Wednesday, December 16, 2015

On Tomas Venclova and Vilnius

I've long been reading Lithuanian writer, Tomas Venclova, and his collection of essays, Forms of Hope, I've returned to again and again over the years.

I read over the weekend his book Vilnius: a Personal History which, again, I found very easy to read and engaging. Not very aptly named, though, the book is light on personal details or history and very much an objective look at the history of Venclova's native city from its founding, through the Middle Ages, the Renaissance and beyond...

I first discovered Venclova through the work of another writer I admire, Czeslaw Milosz, and their letter exchanges on the city of Vilnius make up the last section of this book (and other books by Venclova and even in some of Milosz own work).

I spent a week in Vilnius years and years ago and found it one of the most interesting and beautiful cities I've ever visited. My trip there cemented my love of Milosz (who also spent many years there as a young man) but also led me to other literary discoveries.

The city of Vilnius is interesting because of its long history as a centre of cosmopolitan culture, learning and language. For years it was nearly made up of half Jewish residents, the other half being largely Polish-speaking and Belorussians. Lithuanian speakers made up just a fraction of the population for much of the 19th and 20th centuries (at least until the middle part of the 20th century) though this changed when the Soviet Union annexed the republic and absorbed it into the USSR. Almost 95% of the Jews of Vilinius perished at the hands of the Nazis during WWII and the few remaining were shipped off to Siberia under Stalin.

These vicissitudes of history also meant that the linguistic situation flip-flopped: from a primarily Yiddish and Polish-speaking city in the early part of the 20th century to a mainly Lithuanian-speaking population today. The city has long served as an antidote to the idea that language must determine nationalistic temperatures (many Poles consider themselves Lithuanian and the Jews largely did too). As has been pointed out by many historians, the notion that language somehow determines nationality is a relatively recent notion and for much of the 17th, 18th and 19th centuries, there was absolutely no contradiction in a state being a motly collection of all kinds of languages and ethnic groups. Lithuania generally and Vilnius particularly was an interesting symbol for that almost anachronistic idea (though nationalism in general is largely passe in most Western democracies).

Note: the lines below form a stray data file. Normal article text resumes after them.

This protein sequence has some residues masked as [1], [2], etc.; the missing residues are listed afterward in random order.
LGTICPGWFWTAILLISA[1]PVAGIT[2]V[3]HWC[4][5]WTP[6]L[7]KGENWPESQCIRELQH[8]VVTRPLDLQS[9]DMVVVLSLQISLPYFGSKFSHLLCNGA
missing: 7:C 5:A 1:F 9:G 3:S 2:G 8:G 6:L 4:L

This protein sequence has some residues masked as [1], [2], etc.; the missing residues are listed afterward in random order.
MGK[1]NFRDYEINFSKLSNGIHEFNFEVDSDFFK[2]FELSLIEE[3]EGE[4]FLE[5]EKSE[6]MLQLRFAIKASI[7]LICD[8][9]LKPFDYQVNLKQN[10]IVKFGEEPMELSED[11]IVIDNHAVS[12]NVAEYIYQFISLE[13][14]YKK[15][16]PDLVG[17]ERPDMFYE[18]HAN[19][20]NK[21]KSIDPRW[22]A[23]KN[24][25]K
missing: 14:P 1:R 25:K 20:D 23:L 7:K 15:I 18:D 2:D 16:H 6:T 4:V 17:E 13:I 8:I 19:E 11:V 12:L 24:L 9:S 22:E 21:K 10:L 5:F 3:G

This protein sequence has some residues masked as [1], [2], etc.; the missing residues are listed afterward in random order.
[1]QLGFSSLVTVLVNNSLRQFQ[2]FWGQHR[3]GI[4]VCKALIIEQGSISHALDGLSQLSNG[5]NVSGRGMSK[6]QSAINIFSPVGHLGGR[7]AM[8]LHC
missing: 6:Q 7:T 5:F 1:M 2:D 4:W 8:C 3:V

Venclova explores all this and more, giving his reading a moving and more than passing glance of this city which has seen so much horror and oppression. Largely forgotten now, Vilnius exists at the edge of Western democracy (it's an EU member now), just a stone's thrown from Belarus (practically a dictatorship) and, of course, Russia. Lithuanians watch with alarm at Russia's growing dominance and assertion of power and more than one politician and intellectual saw portentous signs when Russia annexed Crimea. The West doesn't have a good track record in coming to the aid of small nations when faced with the might of a big (if corrupt) power like Russia.

Venclova, long a Slavic Literature professor at Yale, is one of Central Europe's most respected poets and it's a shame that he is so little known outside of that region, given how incredibly famous he is in the Baltics, Poland and even Germany. His collection, Winter Dialogue, is another favorite book that I take down and disappear into several times a year.

Vilnius, Lithuania

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